Suzuki's inside-the-park homer caps victory

Correia turns in quality start against his former team

Suzuki's inside-the-park homer caps victory

SAN DIEGO -- Maybe all Kevin Correia needed was a little home cooking.

Pitching in his hometown, Correia turned in his first quality start in more than two weeks, and Josmil Pinto delivered a go-ahead, pinch-hit sacrifice fly in the seventh to lift the Twins to a 5-3 win over the Padres on Tuesday night at Petco Park.

Correia went six innings, giving up three runs on four hits and a walk with a season-high six strikeouts. It was his first victory and quality start since May 3, as he improved to 2-5 with a 6.52 ERA on the year.

It was a nice bounceback performance for Correia, who has struggled early this season but fared much better at familiar Petco Park, as he played with the Padres from 2009-10.

"It's great to come home and pitch well in front of people you know," said Correia, who grew up in the San Diego area. "But it could've been anywhere. I've pitched here a lot so it's not incredibly special. But it's still nice to come home, sleep in my own bed and pitch well."

He exited with the score tied after six innings but the Twins gave him the win with the go-ahead run coming in the top of the seventh against Padres right-hander Ian Kennedy.

Eduardo Escobar led off the inning with a walk before reaching second on a sacrifice bunt from Aaron Hicks. Escobar reached third on Kennedy's second wild pitch of the night before scoring on a sacrifice fly from Pinto, who was pinch-hitting for Correia.

"It wasn't a big explosion offensively," Twins manager Ron Gardenhire said. "We did what we had to do. Hicksy got a bunt down. Those things are important with that National League stuff."

The Padres did all their damage against Correia in the fifth inning after he opened the game with four perfect innings. Chase Headley picked up the first hit of the night for the Padres with a leadoff double before Will Venable singled to put runners at the corners with nobody out.

Jedd Gyorko followed with an RBI single before Yasmani Grandal brought home a run with a sacrifice fly. Kennedy helped his own cause with an RBI single to left with two outs to score Gyorko. But Correia was able to throw a scoreless sixth after giving up three in the fifth, and was pleased with his outing after making some tweaks mechanically.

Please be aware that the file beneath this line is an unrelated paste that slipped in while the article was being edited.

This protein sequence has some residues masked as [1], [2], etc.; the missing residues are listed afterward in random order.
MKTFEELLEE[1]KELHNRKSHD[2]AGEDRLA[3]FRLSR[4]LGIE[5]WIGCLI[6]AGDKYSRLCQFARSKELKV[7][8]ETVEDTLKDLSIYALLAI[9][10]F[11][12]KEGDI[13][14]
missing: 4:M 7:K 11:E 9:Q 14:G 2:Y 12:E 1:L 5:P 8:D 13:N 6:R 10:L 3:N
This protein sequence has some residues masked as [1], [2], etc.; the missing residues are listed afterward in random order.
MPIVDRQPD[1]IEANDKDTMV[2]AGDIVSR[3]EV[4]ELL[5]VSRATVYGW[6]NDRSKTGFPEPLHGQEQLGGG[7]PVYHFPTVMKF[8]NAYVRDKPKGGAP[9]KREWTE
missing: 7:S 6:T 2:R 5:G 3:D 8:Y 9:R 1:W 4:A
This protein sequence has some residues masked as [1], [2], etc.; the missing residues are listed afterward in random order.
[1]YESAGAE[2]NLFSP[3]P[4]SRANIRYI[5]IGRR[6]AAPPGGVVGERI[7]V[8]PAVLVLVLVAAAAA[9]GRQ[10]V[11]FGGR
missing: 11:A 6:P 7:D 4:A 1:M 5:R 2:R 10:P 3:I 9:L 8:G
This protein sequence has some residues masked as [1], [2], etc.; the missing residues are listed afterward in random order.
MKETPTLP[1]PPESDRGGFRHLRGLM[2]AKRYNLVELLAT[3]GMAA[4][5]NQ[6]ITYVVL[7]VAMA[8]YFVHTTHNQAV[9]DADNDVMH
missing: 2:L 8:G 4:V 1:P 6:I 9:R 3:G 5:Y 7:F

"My delivery felt the best it's been," Correia said. "I had better movement. I was able to get a lot of ground balls. I was doing a pretty good job of getting ahead of guys and when I didn't, I still was able to keep the ball down and not give them a good pitch to hit."

Chris Parmelee got the Twins on the board in the second with a solo shot to right-center field. It was his third homer of the year, and came on an 0-1 fastball from Kennedy.

"We had a couple guys come through," Gardenhire said. "Parmelee got us off to a good start."

The Twins added a run in the third, as Brian Dozier, Joe Mauer and Trevor Plouffe opening the inning with three straight singles with Dozier scoring on Plouffe's single back up the middle. But the Twins couldn't cash in with the bases loaded and one out, as Kurt Suzuki grounded into an inning-ending double play.

Minnesota scored again in the sixth with Plouffe starting the rally with a leadoff double before scoring on a wild pitch from Kennedy with two outs and Jason Kubel at the plate.

"The first pitch to Kubel was a curve down and in," Kennedy explained. "That was the pitch we were trying to get. It hopped up and got away. It really stinks to be in that situation."

The Twins added an insurance run in the eighth on an inside-the-park home run from Suzuki off reliever Nick Vincent. The ball appeared to clear the left-field fence but was never ruled dead by the umpires, and Suzuki raced around the bases for the first inside-the-park homer for the Twins since Mauer did it on July 27, 2007.

"It was very weird," Suzuki said. "I just kept running. I had a pretty good idea it went. I thought for sure it went out. But once I got to third, I thought I might as well keep going."

Twins reliever Jared Burton got out of a big jam in the top of the seventh, coming in with two runners on and nobody out but didn't allow a run to score. Fellow reliever Casey Fien threw a scoreless eighth for the Twins before handing it over to closer Glen Perkins, who picked up his 13th save of the year with a scoreless ninth to preserve the win.

"Burton was huge," Gardenhire said. "He got some big outs for us. Fien and Perk got it done there at the end."

Rhett Bollinger is a reporter for Read his blog, Bollinger Beat, and follow him on Twitter @RhettBollinger. This story was not subject to the approval of Major League Baseball or its clubs.